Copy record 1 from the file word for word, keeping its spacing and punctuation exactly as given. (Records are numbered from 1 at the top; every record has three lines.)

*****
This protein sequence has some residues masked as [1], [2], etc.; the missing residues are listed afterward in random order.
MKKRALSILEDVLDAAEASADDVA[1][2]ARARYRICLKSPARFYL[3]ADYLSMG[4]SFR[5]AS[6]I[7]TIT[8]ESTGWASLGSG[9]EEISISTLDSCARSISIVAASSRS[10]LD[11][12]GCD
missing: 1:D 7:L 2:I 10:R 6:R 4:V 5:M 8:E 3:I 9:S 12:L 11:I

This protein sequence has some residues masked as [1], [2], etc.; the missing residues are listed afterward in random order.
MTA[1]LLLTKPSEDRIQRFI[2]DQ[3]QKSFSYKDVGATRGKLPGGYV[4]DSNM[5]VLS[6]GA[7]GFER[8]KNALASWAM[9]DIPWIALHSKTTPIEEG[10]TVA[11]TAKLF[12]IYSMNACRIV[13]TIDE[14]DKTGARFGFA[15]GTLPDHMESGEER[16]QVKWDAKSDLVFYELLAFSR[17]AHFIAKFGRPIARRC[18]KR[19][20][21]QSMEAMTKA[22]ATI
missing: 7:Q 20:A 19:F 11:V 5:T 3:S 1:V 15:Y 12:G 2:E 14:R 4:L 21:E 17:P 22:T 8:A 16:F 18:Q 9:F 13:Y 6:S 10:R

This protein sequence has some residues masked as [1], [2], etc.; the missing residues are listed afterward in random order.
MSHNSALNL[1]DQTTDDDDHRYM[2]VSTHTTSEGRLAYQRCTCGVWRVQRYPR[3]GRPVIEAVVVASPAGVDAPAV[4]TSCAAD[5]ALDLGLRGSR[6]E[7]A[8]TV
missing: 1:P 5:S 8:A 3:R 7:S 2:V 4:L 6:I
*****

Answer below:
This protein sequence has some residues masked as [1], [2], etc.; the missing residues are listed afterward in random order.
MKKRALSILEDVLDAAEASADDVA[1][2]ARARYRICLKSPARFYL[3]ADYLSMG[4]SFR[5]AS[6]I[7]TIT[8]ESTGWASLGSG[9]EEISISTLDSCARSISIVAASSRS[10]LD[11][12]GCD
missing: 1:D 7:L 2:I 10:R 6:R 4:V 5:M 8:E 3:I 9:S 12:L 11:I